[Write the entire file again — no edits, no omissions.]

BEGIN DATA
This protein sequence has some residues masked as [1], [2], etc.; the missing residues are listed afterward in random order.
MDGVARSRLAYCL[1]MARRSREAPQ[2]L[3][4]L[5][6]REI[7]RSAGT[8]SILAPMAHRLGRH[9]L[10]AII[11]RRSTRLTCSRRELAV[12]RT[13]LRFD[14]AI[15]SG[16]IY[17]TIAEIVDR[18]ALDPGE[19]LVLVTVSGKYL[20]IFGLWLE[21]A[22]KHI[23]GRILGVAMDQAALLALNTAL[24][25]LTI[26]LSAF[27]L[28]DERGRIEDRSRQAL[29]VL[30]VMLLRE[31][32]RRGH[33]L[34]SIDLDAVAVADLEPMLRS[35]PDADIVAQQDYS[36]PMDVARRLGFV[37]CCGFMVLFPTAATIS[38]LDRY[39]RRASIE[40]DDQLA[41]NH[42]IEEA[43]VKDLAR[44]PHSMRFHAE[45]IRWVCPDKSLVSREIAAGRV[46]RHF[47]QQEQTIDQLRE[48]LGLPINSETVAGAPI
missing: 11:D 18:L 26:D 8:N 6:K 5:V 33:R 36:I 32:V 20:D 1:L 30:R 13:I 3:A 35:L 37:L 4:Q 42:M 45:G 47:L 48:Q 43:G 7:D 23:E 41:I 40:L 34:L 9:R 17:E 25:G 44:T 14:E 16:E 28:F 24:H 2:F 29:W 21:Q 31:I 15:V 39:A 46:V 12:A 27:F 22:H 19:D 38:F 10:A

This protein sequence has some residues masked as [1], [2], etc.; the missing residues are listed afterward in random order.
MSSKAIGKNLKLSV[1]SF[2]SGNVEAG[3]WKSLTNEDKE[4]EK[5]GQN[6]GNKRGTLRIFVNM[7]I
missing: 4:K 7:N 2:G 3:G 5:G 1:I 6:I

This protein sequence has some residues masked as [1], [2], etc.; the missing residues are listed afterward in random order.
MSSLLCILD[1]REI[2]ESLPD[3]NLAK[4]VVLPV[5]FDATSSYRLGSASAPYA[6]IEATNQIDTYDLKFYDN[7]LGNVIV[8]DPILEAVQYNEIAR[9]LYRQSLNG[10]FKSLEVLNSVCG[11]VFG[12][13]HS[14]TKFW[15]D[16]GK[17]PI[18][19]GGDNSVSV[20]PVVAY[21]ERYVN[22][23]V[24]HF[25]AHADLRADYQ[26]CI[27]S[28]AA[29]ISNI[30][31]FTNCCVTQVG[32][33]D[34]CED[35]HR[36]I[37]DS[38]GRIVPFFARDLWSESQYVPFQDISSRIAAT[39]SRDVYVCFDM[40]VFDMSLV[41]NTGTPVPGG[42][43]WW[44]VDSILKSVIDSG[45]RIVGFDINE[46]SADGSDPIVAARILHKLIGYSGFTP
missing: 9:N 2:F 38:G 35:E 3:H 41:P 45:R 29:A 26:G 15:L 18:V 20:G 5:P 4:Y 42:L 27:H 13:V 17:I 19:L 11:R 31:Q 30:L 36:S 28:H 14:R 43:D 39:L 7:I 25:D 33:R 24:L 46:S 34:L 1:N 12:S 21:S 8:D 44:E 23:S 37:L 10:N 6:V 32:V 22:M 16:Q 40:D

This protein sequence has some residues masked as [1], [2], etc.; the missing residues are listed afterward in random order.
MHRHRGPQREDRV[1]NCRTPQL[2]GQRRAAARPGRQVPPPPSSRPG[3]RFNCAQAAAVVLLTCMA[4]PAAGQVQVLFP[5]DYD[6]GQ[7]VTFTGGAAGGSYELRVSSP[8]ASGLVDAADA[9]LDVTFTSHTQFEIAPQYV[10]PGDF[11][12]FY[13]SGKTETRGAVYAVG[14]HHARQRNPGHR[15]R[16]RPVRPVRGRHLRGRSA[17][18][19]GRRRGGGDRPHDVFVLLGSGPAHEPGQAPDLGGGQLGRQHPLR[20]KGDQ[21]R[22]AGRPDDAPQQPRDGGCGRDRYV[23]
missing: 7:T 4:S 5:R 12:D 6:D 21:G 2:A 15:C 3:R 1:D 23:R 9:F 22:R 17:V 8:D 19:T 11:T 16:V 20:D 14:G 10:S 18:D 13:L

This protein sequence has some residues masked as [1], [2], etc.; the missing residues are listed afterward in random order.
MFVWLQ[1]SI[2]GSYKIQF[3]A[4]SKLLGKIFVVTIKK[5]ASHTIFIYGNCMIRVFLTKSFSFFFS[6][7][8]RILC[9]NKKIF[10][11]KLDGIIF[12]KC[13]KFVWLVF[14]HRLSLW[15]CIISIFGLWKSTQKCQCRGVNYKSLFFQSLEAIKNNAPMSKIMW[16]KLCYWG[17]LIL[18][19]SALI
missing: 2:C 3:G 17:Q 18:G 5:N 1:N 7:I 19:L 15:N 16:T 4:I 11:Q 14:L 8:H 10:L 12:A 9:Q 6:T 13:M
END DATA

This protein sequence has some residues masked as [1], [2], etc.; the missing residues are listed afterward in random order.
MDGVARSRLAYCL[1]MARRSREAPQ[2]L[3][4]L[5][6]REI[7]RSAGT[8]SILAPMAHRLGRH[9]L[10]AII[11]RRSTRLTCSRRELAV[12]RT[13]LRFD[14]AI[15]SG[16]IY[17]TIAEIVDR[18]ALDPGE[19]LVLVTVSGKYL[20]IFGLWLE[21]A[22]KHI[23]GRILGVAMDQAALLALNTAL[24][25]LTI[26]LSAF[27]L[28]DERGRIEDRSRQAL[29]VL[30]VMLLRE[31][32]RRGH[33]L[34]SIDLDAVAVADLEPMLRS[35]PDADIVAQQDYS[36]PMDVARRLGFV[37]CCGFMVLFPTAATIS[38]LDRY[39]RRASIE[40]DDQLA[41]NH[42]IEEA[43]VKDLAR[44]PHSMRFHAE[45]IRWVCPDKSLVSREIAAGRV[46]RHF[47]QQEQTIDQLRE[48]LGLPINSETVAGAPI
missing: 11:D 18:L 26:D 8:N 6:K 5:V 33:R 36:I 32:V 20:D 1:L 30:R 13:I 3:A 35:L 37:L 4:Q 42:M 45:G 47:L 48:Q 43:G 7:D 23:E 41:I 40:L 34:L 9:R 17:E 25:G 44:T 14:E 16:E 28:F 24:H 2:F 29:W 21:Q 31:I 15:V 39:A 46:V 12:A 27:F 22:H 19:D 38:F 10:A

This protein sequence has some residues masked as [1], [2], etc.; the missing residues are listed afterward in random order.
MSSKAIGKNLKLSV[1]SF[2]SGNVEAG[3]WKSLTNEDKE[4]EK[5]GQN[6]GNKRGTLRIFVNM[7]I
missing: 4:K 7:N 2:G 3:G 5:G 1:I 6:I

This protein sequence has some residues masked as [1], [2], etc.; the missing residues are listed afterward in random order.
MSSLLCILD[1]REI[2]ESLPD[3]NLAK[4]VVLPV[5]FDATSSYRLGSASAPYA[6]IEATNQIDTYDLKFYDN[7]LGNVIV[8]DPILEAVQYNEIAR[9]LYRQSLNG[10]FKSLEVLNSVCG[11]VFG[12][13]HS[14]TKFW[15]D[16]GK[17]PI[18][19]GGDNSVSV[20]PVVAY[21]ERYVN[22][23]V[24]HF[25]AHADLRADYQ[26]CI[27]S[28]AA[29]ISNI[30][31]FTNCCVTQVG[32][33]D[34]CED[35]HR[36]I[37]DS[38]GRIVPFFARDLWSESQYVPFQDISSRIAAT[39]SRDVYVCFDM[40]VFDMSLV[41]NTGTPVPGG[42][43]WW[44]VDSILKSVIDSG[45]RIVGFDINE[46]SADGSDPIVAARILHKLIGYSGFTP
missing: 9:N 2:F 38:G 35:E 3:H 41:P 45:R 29:A 26:G 15:L 18:V 20:G 5:P 4:Y 42:L 27:H 13:V 17:I 19:L 11:R 31:Q 30:L 36:S 28:H 14:R 43:D 39:L 7:I 25:D 33:R 24:L 46:S 34:L 1:N 12:S 21:S 8:D 44:E 23:S 37:L 10:N 6:V 32:V 22:M 16:Q 40:D

This protein sequence has some residues masked as [1], [2], etc.; the missing residues are listed afterward in random order.
MHRHRGPQREDRV[1]NCRTPQL[2]GQRRAAARPGRQVPPPPSSRPG[3]RFNCAQAAAVVLLTCMA[4]PAAGQVQVLFP[5]DYD[6]GQ[7]VTFTGGAAGGSYELRVSSP[8]ASGLVDAADA[9]LDVTFTSHTQFEIAPQYV[10]PGDF[11][12]FY[13]SGKTETRGAVYAVG[14]HHARQRNPGHR[15]R[16]RPVRPVRGRHLRGRSA[17][18][19]GRRRGGGDRPHDVFVLLGSGPAHEPGQAPDLGGGQLGRQHPLR[20]KGDQ[21]R[22]AGRPDDAPQQPRDGGCGRDRYV[23]
missing: 7:T 4:S 5:R 12:D 6:D 21:G 2:A 15:C 3:R 1:D 23:R 9:F 22:R 17:V 8:D 19:T 11:T 16:V 20:D 14:G 10:S 18:D 13:L

This protein sequence has some residues masked as [1], [2], etc.; the missing residues are listed afterward in random order.
MFVWLQ[1]SI[2]GSYKIQF[3]A[4]SKLLGKIFVVTIKK[5]ASHTIFIYGNCMIRVFLTKSFSFFFS[6][7][8]RILC[9]NKKIF[10][11]KLDGIIF[12]KC[13]KFVWLVF[14]HRLSLW[15]CIISIFGLWKSTQKCQCRGVNYKSLFFQSLEAIKNNAPMSKIMW[16]KLCYWG[17]LIL[18][19]SALI
missing: 2:C 3:G 17:Q 18:G 5:N 1:N 7:I 19:L 15:N 16:T 4:I 11:Q 14:L 8:H 10:L 12:A 9:Q 6:T 13:M